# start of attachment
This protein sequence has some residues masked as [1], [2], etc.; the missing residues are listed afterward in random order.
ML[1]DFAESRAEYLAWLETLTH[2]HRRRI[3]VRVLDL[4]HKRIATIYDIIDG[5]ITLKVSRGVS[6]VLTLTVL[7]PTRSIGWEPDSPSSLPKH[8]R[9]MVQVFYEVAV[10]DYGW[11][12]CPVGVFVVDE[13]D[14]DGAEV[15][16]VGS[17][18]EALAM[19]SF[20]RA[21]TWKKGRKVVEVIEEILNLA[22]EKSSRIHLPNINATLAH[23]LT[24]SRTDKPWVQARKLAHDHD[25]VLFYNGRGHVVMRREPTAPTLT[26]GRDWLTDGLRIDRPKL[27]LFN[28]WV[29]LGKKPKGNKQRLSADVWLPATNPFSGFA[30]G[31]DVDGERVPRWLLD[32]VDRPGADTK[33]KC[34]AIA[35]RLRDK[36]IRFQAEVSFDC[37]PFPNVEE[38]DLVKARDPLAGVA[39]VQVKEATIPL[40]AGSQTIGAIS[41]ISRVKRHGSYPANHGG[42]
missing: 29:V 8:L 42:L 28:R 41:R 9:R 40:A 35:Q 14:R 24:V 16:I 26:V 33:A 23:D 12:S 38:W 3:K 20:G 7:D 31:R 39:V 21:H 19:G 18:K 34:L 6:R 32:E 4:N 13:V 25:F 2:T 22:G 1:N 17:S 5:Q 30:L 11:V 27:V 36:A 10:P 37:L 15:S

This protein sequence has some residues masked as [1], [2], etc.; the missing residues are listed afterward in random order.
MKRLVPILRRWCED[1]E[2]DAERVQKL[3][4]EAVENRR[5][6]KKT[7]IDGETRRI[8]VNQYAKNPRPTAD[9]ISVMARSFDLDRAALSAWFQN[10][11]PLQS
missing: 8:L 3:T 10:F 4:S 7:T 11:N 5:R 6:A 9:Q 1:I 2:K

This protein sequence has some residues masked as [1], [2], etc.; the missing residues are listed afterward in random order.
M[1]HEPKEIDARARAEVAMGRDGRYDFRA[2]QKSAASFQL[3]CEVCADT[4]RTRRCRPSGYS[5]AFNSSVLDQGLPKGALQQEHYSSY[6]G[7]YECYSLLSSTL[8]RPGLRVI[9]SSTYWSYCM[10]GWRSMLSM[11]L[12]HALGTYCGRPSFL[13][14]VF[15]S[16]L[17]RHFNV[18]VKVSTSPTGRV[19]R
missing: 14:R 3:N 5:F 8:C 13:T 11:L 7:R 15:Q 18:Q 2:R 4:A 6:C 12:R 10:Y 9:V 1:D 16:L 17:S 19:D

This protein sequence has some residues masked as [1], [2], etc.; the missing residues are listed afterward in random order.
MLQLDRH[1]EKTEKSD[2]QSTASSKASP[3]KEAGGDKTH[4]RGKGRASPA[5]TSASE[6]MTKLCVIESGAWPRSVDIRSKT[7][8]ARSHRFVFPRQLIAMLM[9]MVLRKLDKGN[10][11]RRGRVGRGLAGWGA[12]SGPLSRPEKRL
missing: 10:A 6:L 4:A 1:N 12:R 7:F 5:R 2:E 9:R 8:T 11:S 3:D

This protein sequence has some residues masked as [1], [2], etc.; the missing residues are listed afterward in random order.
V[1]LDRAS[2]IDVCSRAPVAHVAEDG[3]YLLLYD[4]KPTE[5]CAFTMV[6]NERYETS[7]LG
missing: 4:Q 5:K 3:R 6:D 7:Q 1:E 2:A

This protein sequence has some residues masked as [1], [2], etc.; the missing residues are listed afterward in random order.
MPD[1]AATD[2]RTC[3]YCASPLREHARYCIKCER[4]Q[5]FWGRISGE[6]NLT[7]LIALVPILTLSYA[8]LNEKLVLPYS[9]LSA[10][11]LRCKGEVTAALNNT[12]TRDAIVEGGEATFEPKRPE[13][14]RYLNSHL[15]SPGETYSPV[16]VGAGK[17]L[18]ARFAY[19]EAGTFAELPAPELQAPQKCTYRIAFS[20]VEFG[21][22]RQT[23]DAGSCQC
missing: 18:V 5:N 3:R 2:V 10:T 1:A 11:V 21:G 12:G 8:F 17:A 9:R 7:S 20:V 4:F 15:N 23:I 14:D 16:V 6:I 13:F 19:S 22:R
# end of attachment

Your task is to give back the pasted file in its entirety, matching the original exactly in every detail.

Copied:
This protein sequence has some residues masked as [1], [2], etc.; the missing residues are listed afterward in random order.
ML[1]DFAESRAEYLAWLETLTH[2]HRRRI[3]VRVLDL[4]HKRIATIYDIIDG[5]ITLKVSRGVS[6]VLTLTVL[7]PTRSIGWEPDSPSSLPKH[8]R[9]MVQVFYEVAV[10]DYGW[11][12]CPVGVFVVDE[13]D[14]DGAEV[15][16]VGS[17][18]EALAM[19]SF[20]RA[21]TWKKGRKVVEVIEEILNLA[22]EKSSRIHLPNINATLAH[23]LT[24]SRTDKPWVQARKLAHDHD[25]VLFYNGRGHVVMRREPTAPTLT[26]GRDWLTDGLRIDRPKL[27]LFN[28]WV[29]LGKKPKGNKQRLSADVWLPATNPFSGFA[30]G[31]DVDGERVPRWLLD[32]VDRPGADTK[33]KC[34]AIA[35]RLRDK[36]IRFQAEVSFDC[37]PFPNVEE[38]DLVKARDPLAGVA[39]VQVKEATIPL[40]AGSQTIGAIS[41]ISRVKRHGSYPANHGG[42]
missing: 29:V 8:L 42:L 28:R 41:R 9:R 40:A 35:Q 14:R 24:V 16:I 26:V 33:A 23:D 12:S 38:W 3:K 20:G 7:D 31:R 39:V 21:H 19:G 18:K 34:L 6:R 32:E 4:N 13:V 25:F 2:T 22:G 1:N 17:S 5:Q 30:L 11:V 27:V 36:A 10:P 37:L 15:S

This protein sequence has some residues masked as [1], [2], etc.; the missing residues are listed afterward in random order.
MKRLVPILRRWCED[1]E[2]DAERVQKL[3][4]EAVENRR[5][6]KKT[7]IDGETRRI[8]VNQYAKNPRPTAD[9]ISVMARSFDLDRAALSAWFQN[10][11]PLQS
missing: 8:L 3:T 10:F 4:S 7:T 11:N 5:R 6:A 9:Q 1:I 2:K

This protein sequence has some residues masked as [1], [2], etc.; the missing residues are listed afterward in random order.
M[1]HEPKEIDARARAEVAMGRDGRYDFRA[2]QKSAASFQL[3]CEVCADT[4]RTRRCRPSGYS[5]AFNSSVLDQGLPKGALQQEHYSSY[6]G[7]YECYSLLSSTL[8]RPGLRVI[9]SSTYWSYCM[10]GWRSMLSM[11]L[12]HALGTYCGRPSFL[13][14]VF[15]S[16]L[17]RHFNV[18]VKVSTSPTGRV[19]R
missing: 14:R 3:N 5:F 8:C 13:T 11:L 7:R 15:Q 18:Q 2:R 4:A 6:C 12:R 10:Y 9:V 1:D 16:L 17:S 19:D

This protein sequence has some residues masked as [1], [2], etc.; the missing residues are listed afterward in random order.
MLQLDRH[1]EKTEKSD[2]QSTASSKASP[3]KEAGGDKTH[4]RGKGRASPA[5]TSASE[6]MTKLCVIESGAWPRSVDIRSKT[7][8]ARSHRFVFPRQLIAMLM[9]MVLRKLDKGN[10][11]RRGRVGRGLAGWGA[12]SGPLSRPEKRL
missing: 10:A 6:L 4:A 1:N 12:R 7:F 5:R 2:E 9:R 8:T 11:S 3:D

This protein sequence has some residues masked as [1], [2], etc.; the missing residues are listed afterward in random order.
V[1]LDRAS[2]IDVCSRAPVAHVAEDG[3]YLLLYD[4]KPTE[5]CAFTMV[6]NERYETS[7]LG
missing: 4:Q 5:K 3:R 6:D 7:Q 1:E 2:A

This protein sequence has some residues masked as [1], [2], etc.; the missing residues are listed afterward in random order.
MPD[1]AATD[2]RTC[3]YCASPLREHARYCIKCER[4]Q[5]FWGRISGE[6]NLT[7]LIALVPILTLSYA[8]LNEKLVLPYS[9]LSA[10][11]LRCKGEVTAALNNT[12]TRDAIVEGGEATFEPKRPE[13][14]RYLNSHL[15]SPGETYSPV[16]VGAGK[17]L[18]ARFAY[19]EAGTFAELPAPELQAPQKCTYRIAFS[20]VEFG[21][22]RQT[23]DAGSCQC
missing: 18:V 5:N 3:R 2:V 10:T 1:A 11:V 21:G 12:G 8:F 17:A 9:R 7:S 20:V 4:F 15:N 23:I 14:D 16:V 6:I 13:F 19:S 22:R